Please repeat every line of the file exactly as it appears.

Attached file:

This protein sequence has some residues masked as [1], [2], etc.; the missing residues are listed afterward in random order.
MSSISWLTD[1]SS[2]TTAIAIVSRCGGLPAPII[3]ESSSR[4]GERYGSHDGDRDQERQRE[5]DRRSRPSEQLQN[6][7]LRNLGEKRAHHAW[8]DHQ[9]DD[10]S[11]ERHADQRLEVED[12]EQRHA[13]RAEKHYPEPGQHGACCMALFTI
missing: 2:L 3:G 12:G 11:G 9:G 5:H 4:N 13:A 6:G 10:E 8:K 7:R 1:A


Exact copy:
This protein sequence has some residues masked as [1], [2], etc.; the missing residues are listed afterward in random order.
MSSISWLTD[1]SS[2]TTAIAIVSRCGGLPAPII[3]ESSSR[4]GERYGSHDGDRDQERQRE[5]DRRSRPSEQLQN[6][7]LRNLGEKRAHHAW[8]DHQ[9]DD[10]S[11]ERHADQRLEVED[12]EQRHA[13]RAEKHYPEPGQHGACCMALFTI
missing: 2:L 3:G 12:G 11:G 9:G 5:H 4:N 13:A 6:G 10:E 8:K 7:R 1:A